Update (8th January 2009) : The government's view is characteristically hostile at present.
Opening up international borders to regional trade in food staples offers many advantages to the region’s consumers and farmers. Open borders offer a financially inexpensive means of reducing the domestic price volatility of staple foods. The import parity price sets an upper bound, while export parity sets a floor below which prices will not fall, assuming private traders enjoy the freedom to import and export maize when market conditions permit. The alternative policy of closing borders in small markets such as Zambia invites the prospect of significant price volatility. Under normal production fluctuations, a closed border can easily lead to price volatility in the range of 100% from one year to the next.
Consumers clearly benefit from reduced maize price volatility, particularly during drought years when price spikes can become particularly acute, particularly in thinly markets closed to opportunities for trade. Because poor households spend over half of their income on foods, price spikes in staple food markets risk forcing them into unsustainable short-term coping strategies, forced asset sales or migration, both of which may impair their prospects for building up the human and physical assets required to grow out of poverty over time. By capping price spikes, cross-border trade offers a means of moderating these pressures. Among smallholder farmers, many of whom are net buyers of food, reliable food supplies and reduced price volatility permit them to diversify into higher-value production, thus opening new pathways out of poverty.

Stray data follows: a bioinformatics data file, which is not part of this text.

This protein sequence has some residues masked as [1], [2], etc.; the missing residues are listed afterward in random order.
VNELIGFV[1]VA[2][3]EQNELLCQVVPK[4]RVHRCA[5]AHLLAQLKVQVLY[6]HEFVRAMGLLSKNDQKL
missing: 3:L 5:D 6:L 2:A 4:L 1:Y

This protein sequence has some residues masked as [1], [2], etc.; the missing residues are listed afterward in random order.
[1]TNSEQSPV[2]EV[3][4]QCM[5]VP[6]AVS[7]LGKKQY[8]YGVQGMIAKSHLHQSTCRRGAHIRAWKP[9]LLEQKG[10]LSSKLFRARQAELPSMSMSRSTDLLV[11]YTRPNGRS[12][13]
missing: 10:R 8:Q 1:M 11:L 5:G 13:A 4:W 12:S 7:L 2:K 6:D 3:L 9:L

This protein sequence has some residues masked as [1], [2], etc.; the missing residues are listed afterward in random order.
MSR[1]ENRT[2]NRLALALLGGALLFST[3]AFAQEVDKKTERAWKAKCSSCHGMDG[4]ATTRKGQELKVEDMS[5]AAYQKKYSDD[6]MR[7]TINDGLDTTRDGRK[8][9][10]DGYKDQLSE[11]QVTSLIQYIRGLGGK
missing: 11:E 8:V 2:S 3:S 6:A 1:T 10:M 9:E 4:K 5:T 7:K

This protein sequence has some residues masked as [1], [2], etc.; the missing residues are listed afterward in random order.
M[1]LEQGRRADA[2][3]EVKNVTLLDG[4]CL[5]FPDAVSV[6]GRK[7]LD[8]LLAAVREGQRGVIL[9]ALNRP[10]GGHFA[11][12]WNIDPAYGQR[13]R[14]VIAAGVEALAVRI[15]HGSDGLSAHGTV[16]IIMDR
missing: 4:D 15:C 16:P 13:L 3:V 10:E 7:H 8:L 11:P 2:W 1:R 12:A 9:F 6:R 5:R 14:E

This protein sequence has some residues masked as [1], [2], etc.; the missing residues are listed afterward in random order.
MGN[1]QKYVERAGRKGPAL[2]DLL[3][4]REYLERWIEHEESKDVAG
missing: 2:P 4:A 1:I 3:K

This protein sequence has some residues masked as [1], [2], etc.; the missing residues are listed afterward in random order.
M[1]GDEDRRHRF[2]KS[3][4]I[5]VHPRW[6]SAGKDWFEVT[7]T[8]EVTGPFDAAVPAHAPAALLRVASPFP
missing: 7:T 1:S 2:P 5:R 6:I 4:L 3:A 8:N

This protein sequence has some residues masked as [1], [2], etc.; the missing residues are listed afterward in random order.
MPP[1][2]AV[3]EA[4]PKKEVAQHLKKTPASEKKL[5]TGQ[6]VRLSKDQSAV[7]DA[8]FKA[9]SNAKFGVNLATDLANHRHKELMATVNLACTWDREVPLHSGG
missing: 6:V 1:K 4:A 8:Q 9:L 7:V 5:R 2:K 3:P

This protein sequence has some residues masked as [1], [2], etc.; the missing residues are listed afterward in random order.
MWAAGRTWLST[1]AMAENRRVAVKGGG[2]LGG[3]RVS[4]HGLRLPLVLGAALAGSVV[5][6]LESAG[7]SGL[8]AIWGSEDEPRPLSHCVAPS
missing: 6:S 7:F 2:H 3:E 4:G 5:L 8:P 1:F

Producers of staple foods likewise benefit from open borders. To maintain and sustain producer incentives, surplus farmers in surplus producing zones need access to growing markets, both internal and across national borders. Failure to allow regional trade in food staples risks stalling production growth and private investment in agriculture. In thin national markets, without export outlets, production surges lead easily to price collapses. In turn, these disincentives dampen long-term agricultural income growth. This suggests that both consumers and farmers stand to benefit from the reduced price volatility that results from opening borders to regional trade in food staples.
Wednesday, 7 January 2009
Food security and trade restrictions..
THEMES : agriculture